I thought today I’d talk about my experience in coming to Atheism. As I said, I was born in a non-religious family. My mother dabbled with Buddhism but there were no religious ceremonies in my house and I never went to any sort of religious service. My parents were divorced when I was very young and my father married an Orthodox Jew. So, there was a lot of religion when I was over there every other weekend, but I wasn’t asked to take part for the most part. I read the section during the Seder reserved for the young boy of the family, the Four Questions, but that was pretty much the extent of any indoctrination.

I never even really thought much about religion growing up. I suppose I called myself an Agnostic because I didn’t really want to tell anyone there was no higher power. People seemed so sure. It wasn’t until I was in my mid-thirties that I started to learn about Critical Thinking, Ayn Rand, Libertarianism, and that sort of thing. Up until then I pretty much stuck with the Agnostic line.

One day I asked myself why I didn’t believe in Zeus at all but was willing to accept the idea that god might exist. So, then I was an Atheist and I’ve been one ever since. I didn’t come to it by studying the bible and many of the logical problems therein. I think that makes me rather unusual. I’ve learned in the ensuing years about all sorts of issues with the bible but not until after my epiphany.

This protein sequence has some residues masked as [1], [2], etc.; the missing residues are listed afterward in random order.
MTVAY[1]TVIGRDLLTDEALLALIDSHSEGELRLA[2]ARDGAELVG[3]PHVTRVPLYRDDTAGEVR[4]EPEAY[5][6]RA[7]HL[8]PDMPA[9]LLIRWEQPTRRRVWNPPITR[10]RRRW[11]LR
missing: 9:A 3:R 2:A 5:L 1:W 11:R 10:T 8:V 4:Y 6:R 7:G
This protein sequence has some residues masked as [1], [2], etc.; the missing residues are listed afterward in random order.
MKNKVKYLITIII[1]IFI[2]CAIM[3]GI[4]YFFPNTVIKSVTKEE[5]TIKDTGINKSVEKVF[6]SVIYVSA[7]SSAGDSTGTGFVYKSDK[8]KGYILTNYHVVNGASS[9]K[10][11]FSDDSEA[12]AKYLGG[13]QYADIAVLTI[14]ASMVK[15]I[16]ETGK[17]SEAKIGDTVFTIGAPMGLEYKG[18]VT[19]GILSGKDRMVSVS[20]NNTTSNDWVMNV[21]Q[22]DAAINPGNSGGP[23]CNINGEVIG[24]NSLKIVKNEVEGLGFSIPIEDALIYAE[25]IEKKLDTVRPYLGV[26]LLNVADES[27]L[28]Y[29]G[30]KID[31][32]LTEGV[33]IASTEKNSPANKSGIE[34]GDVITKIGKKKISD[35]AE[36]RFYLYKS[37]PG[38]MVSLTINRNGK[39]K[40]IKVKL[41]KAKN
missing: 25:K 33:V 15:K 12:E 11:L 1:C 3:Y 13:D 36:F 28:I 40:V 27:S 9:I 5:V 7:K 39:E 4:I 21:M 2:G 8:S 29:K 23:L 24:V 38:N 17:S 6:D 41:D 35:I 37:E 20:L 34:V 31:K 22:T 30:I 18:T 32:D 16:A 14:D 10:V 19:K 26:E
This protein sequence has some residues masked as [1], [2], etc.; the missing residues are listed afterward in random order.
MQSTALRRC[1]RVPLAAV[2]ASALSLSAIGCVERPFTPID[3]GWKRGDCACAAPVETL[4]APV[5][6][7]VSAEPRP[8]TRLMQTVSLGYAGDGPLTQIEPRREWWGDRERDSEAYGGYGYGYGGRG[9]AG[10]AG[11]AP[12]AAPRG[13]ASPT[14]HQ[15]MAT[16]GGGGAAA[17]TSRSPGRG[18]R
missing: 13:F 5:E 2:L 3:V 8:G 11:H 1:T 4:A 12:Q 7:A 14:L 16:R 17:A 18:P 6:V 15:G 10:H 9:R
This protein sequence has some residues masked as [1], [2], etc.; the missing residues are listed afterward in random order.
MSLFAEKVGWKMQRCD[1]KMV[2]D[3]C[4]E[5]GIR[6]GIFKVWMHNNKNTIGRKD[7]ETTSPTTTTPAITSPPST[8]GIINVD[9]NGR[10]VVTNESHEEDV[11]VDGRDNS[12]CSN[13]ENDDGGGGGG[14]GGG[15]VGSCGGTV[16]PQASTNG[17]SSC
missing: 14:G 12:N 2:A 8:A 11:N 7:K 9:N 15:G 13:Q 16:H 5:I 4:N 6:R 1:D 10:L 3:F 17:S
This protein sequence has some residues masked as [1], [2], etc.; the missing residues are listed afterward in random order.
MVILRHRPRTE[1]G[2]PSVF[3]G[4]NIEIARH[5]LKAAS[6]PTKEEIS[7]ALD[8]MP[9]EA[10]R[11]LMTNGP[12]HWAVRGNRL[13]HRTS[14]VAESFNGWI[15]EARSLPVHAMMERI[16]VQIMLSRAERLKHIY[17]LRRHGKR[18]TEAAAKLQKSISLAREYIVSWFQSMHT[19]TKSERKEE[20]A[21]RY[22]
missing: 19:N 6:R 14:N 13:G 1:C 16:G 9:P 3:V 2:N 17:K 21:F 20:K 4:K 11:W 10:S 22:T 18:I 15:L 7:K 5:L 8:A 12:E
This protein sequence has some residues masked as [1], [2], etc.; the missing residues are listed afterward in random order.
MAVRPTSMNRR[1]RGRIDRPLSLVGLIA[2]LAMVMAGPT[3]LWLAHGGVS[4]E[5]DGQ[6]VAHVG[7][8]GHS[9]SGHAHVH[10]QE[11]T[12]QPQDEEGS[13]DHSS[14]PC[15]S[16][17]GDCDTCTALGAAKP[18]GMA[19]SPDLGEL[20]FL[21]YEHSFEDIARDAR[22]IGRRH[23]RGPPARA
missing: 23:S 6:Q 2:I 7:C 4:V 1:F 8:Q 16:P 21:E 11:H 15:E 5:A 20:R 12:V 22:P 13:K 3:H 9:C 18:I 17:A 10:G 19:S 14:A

My knowledge of the bible, the koran, and the torah is pretty weak. I’ve learned a fair amount simply by having to perform research in order to counter particular religious arguments and by watching more well-versed Atheist discuss the subjects.

I think one of the important things about me being an Atheist is that I simply cannot believe in god or whatever. It’s not really a matter of choosing to believe or not; I don’t, I can’t, I’d be lying if I said anything else. To my way of thinking there is clearly no higher power. The various interpretations of that higher power don’t make any sense and are largely filled with vile stories of awful atrocities committed by said deity. If your god revealed himself to me in some undeniable way, I’d tell it to bugger off, I want no part of you. Frankly, I’d assume it was some jerkoff alien with sufficient technology to be indistinguishable from magic trying to yank my chain.